How much can the Affordable Care Act wind-up costing you? In one instance, getting an answer means getting into the story about at least one Obamacare contractor. According to the St. Louis Post-Dispatch (online, Apr. 20; article by Chuch Raasch) Serco, a British based concern operated under a five-year agreement, “worth up to $1.2 billion,” . . . “to process applications for the Affordable Care Act. It was paid $114 million for the first year of the contract and $98 million for the current year, with annual renewal options.”
Maybe no one would have paid much notice until the whistleblowing by ACA processing workers began in Wentzville, Mo. The St. Louis Post Dispatch elaborates: ”Lavonne Takatz, who had worked at Wentzville from October 2013 to April, 2014 said: We played Pictionary. We played 20 Questions. We played Trivial Pursuit.”
Also, according to Raasch’s story, “From May 1 through Aug. 15 last year, workers in the Wentzville facility logged 13,228.25 hours of overtime to process ‘backlogged inconsistency work.’” This information comes from a report by Serco Inc. itself. Serco operated the contracting services for the Federal Centers for Medicare and Medicaid (or CMS) in Wentzville.
CMS would wind up prohibiting Serco officials from responding to reports of waste. Yet, a CMS spokesperson said, according to the St. Louis Post-Dispatch, “the company was not denying the reports of what happened.”
The St. Louis Post-Dispatch also filed Freedom of Information Act (FOIA) requests – this following allegations made by whistle blowers, “that workers in Wentzville were playing games or purposely working slowly because they had so little to do.” Back in February of this year, Serco said such “slow-downs” were because of computer-based issues, but that, while disputing the such claims, took such allegations to heart, retraining its employees to perform other job functions, so says the St. Louis Post-Dispatch.
More Obamacare news from The Sunshine State. Republicans are huddling in there – in the state’s capital, Tallahassee – as they gear up to oppose Medicaid Expansion full throttle. Meanwhile, Florida State Senators have held a “public workshop,” according to the Orlando Sentinel – in a report (online, by Gray Rohrer, Apr. 22).
Indicative of the depths of feelings over the Obamacare issue in Florida, the Orlando Sentinel report elaborates, “Members of the Interfaith Council of Central Florida, group of leaders from multiple faiths, added to that pressure Tuesday [Apr. 21]. They met with [Senate President Andy Gardiner, R-Orlando] to thank him for pushing for the Medicaid expansion plan, after first praying for the House to come around on the issue.”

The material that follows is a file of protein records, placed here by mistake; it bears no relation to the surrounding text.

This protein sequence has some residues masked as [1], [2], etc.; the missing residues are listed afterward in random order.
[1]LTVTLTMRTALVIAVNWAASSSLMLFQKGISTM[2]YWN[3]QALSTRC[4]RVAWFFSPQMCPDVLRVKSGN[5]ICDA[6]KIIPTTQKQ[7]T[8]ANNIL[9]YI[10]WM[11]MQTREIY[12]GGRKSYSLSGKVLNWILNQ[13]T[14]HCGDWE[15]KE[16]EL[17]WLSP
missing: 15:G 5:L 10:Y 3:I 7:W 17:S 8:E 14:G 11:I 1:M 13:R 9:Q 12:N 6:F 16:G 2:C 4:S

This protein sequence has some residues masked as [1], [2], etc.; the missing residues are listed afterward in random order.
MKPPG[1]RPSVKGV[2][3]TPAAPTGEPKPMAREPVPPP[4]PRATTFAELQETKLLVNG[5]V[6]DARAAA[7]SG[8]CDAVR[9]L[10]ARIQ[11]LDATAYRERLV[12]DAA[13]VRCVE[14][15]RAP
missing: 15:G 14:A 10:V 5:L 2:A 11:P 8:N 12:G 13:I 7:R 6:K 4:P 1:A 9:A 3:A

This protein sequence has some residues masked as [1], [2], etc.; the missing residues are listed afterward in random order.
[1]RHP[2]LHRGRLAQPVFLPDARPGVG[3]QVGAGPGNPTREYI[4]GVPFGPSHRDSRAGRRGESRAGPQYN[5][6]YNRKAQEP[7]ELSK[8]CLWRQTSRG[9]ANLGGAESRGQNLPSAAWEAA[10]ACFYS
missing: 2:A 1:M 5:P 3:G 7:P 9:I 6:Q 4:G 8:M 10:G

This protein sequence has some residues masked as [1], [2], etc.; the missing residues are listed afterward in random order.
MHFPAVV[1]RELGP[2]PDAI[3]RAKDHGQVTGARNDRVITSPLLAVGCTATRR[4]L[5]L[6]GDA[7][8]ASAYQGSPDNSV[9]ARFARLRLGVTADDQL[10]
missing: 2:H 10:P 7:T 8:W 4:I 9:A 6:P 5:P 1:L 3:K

Meanwhile Florida state senators have also “pushed for Medicaid expansion as a replacement for care for the poor and uninsured.” Additionally, according to the Orlando Sentinel, one plan supported by Gardiner, “requires the 800,000 newly eligible Medicaid recipients to pay co-pays and premiums and be employed or looking for work.”
Rohrer’s report also notes, “Americans for Prosperity, a free-market advocacy group backed by the Koch brothers, is running ads across the state attacking senators from supporting Medicaid expansion.”
“Government overreach” frequently sparks lively debates about the proper role of federal, state and municipal ruling bodies. A report in The Washington Examiner (online Apr. 20, by Paige Winfield Cunningham) says, “The two biggest states to reject Obamacare’s Medicaid expansion are accusing the administration of trying to force them into it.”
Texas Gov. Greg Abbott, R-Texas, recently voiced his advocacy for a lawsuit filed by Florida Gov. Rick Scott. Scott initiated the litigation against the Obama White House “over ending federal funds to pay hospitals for caring for the uninsured,” according to The Washington Examiner.
The Feds have are saying they will stop such funding unless the Sunshine State grows its Medicaid program under the auspices of the Affordable Care Act. The Examiner report additionally explains, some U.S. states have “funding pools.” These reimburse hospitals – who would otherwise receive no monies for care dispensed. Yet as Cunningham’s article points out, Medicaid expansion, “would reduce the need for such funds.”